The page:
Inside MotorImage

Photo courtesy of www.subaru-msm.comUnderstandably, there’s been a lot attention given to new drivers and new teams entering the APRC this year. But there’s also plenty of change happening inside the team that dominated series last year.

MotorImage will embark on their 2008 campaign with the same driver line-up and key personnel, but there’s a new addition to the team. The all-new 2008 Subaru WRX STI.

The previous generation of Subaru group-N rally car was introduced in 2002. Not only does the new car look different, there are major changes under the bodywork.

So to find out more, I sat down with MotorImage team manager Philip Rodgers and Kevin Sanderson, the head of Possum Bourne Motorsport and the man responsible for turning a WRX STI into a championship winning rally car.

BM: Kevin, obviously a completely new generation of group N rally cars don’t come along very often. Can you briefly describe the process of taking these base cars and turning them into a rally car, and what can you take straight across from the old WRX?

KS: I guess there’s always something we can take across; our knowledge and technology. The way we do certain things. Fuel lines, break lines, the way we do front suspension is very similar. Rear suspension is the biggest change in the car.

The body shape is obviously different, but the underneath of the car is traditionally Subaru with a boxer engine, north-south airbox and a diff in the back, which is traditional for us. The rear suspension is the key to this car, and to get our speed I think.

Photo courtesy of www.subaru-msm.comBM: In terms of the engine, it’s similar to the old car?

KS: For all intents and purposes, it is the same engine. It has (new) cam controls for exhausts. We’ve been managing the inlet cam for two or three years now, and we don’t think (that) managing the exhaust cam is going to be any issue at all. From what we understand the output is going to be something similar, maybe a little better.

BM: I think the specs for the new car say it’s around 40kg heavier than the old car (in base specification)?

KS: I hope that’s not the case, but unfortunately it sounds like it is. The car is going to be heavier, but we’re just going to have to work hard to make sure we minimise the weight we put into it. It’s going to end up heavier. (By) how much is yet to be determined, until we finish the car.

The cars, traditionally, have places that we end up strengthening. This car looks a lot stronger, so there’s a little bit less welding. Every time we put a welder on it we add weight. So, yes, there’ll be some weight we have to live with, but we possibly won’t add as much to it as we have traditionally. Time will tell, but if we can limit it to 14-20kgs, we’ll be pretty happy.

BM: Working within the FIA regulations, do you have much opportunity to move the weight around in the car, balancing it up from front to rear?

KS: We do everything we can to shift the weight to the rear, where possible. If you can mount something in the car, the jack for instance, if mounting in in the rear, keeping it low, keeping rear-ward, all those things are beneficial.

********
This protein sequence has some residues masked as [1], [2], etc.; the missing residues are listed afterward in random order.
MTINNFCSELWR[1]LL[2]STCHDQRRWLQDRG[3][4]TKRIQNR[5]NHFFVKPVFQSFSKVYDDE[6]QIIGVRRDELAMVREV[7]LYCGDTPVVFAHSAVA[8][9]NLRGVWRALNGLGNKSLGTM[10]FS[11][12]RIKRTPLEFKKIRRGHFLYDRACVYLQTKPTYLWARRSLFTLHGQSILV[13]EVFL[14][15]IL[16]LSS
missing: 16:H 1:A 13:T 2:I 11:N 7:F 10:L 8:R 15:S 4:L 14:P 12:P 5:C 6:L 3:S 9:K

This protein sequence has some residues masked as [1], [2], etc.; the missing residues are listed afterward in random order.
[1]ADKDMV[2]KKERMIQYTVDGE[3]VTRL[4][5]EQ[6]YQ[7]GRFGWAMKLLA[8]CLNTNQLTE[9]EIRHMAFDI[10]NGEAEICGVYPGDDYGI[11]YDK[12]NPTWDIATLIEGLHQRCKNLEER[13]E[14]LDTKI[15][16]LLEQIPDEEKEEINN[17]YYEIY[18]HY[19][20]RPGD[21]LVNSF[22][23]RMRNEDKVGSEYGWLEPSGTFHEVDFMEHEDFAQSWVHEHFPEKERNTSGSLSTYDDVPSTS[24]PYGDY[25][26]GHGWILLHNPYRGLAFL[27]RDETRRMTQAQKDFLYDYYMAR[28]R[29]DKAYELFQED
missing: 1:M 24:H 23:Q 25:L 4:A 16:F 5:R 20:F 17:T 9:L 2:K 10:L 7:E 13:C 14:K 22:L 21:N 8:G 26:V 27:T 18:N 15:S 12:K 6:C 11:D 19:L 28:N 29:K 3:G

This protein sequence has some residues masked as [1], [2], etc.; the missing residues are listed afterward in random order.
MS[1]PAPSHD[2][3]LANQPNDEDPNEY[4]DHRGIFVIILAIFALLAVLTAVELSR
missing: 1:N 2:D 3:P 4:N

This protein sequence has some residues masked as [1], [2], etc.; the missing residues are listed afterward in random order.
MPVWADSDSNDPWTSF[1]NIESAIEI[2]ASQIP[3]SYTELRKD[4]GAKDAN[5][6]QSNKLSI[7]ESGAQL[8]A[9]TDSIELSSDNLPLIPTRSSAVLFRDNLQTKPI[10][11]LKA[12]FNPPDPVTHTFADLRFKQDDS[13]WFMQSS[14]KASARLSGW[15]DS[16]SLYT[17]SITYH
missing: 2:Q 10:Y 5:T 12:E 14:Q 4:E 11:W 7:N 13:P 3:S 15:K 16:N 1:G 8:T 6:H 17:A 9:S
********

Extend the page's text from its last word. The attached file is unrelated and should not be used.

If you got to put weight in, you may as well put it where it’s most beneficial. It’s a logical choice. You don’t want to hide your jack so the co-driver can’t get it, even though the weight distribution is better.

BM: You’ve got the car coming in for the New Zealand round. How much testing are you going to have before that.

KS: I’d like to think we’d get a weeks testing. We’ll probably do it in two lots. We’ll probably do five days, and then, maybe, just before Canberra we’ll have another lash at it. We might do that in Canberra.

Testing is one of those things….when you first shake it down, the results determine how much more you need to go. We’ll back-to-back it with one of our current cars, and if we can get it to go as quick as our current cars in the first test, we’d be pretty satisfied with that.

Looking at the car, it looks like it will potentially handle better off the rear. Potentially.

Photo courtesy of www.subaru-msm.comBM: Philip, looking at the championship this year, you’ve got MRF looking to bounce back with Scott Pedder, Dean Herridge in the Cusco car, potentially new teams coming out of Japan. Are you going to introduce the new car as soon as it’s available, or is it a matter of looking at the points after the first couple of rounds to determine the best time?

PR: Ahh…no. We’re introducing the new car in New Zealand, subject to nothing popping up that might delay it. But that’s the plan at the moment. It’s going to be a pretty exiciting championship I think with Scott Pedder, and the MRF team are strong enough anyway. We’ve got two years of championships to defend; it’s not going to be easy.

BM: So New Zealand, come hell or high water, so long as its ready?

PR: We don’t expect any issues. We’re developing this car a little bit behind the people who are doing PWRC, so that’s an advantage for us. We don’t expect any problems; the car’s a strong car. We already know that. All the indications are that it’s a superior handling car. The engine’s a little bit stronger. It’s going to be a good car. We’ve got a little bit to do, to get our heads around the rear-end, but it will be a good thing.

BM: Is there a lot of information sharing between the six companies who are providing the base car (worldwide)?

PR: Oh yes. And that’s all co-ordinated by STi in Japan and George Donaldson, based in Europe. We work very closely with STi in Japan…we first saw this car six months ago. We’ve been working on it for some time.

Photos courtesy of Subaru MSM.

This article originally appeared on and does not necessarily reflect the opinion of the FIA Asia Pacific Rally Championship or its partner organisations.

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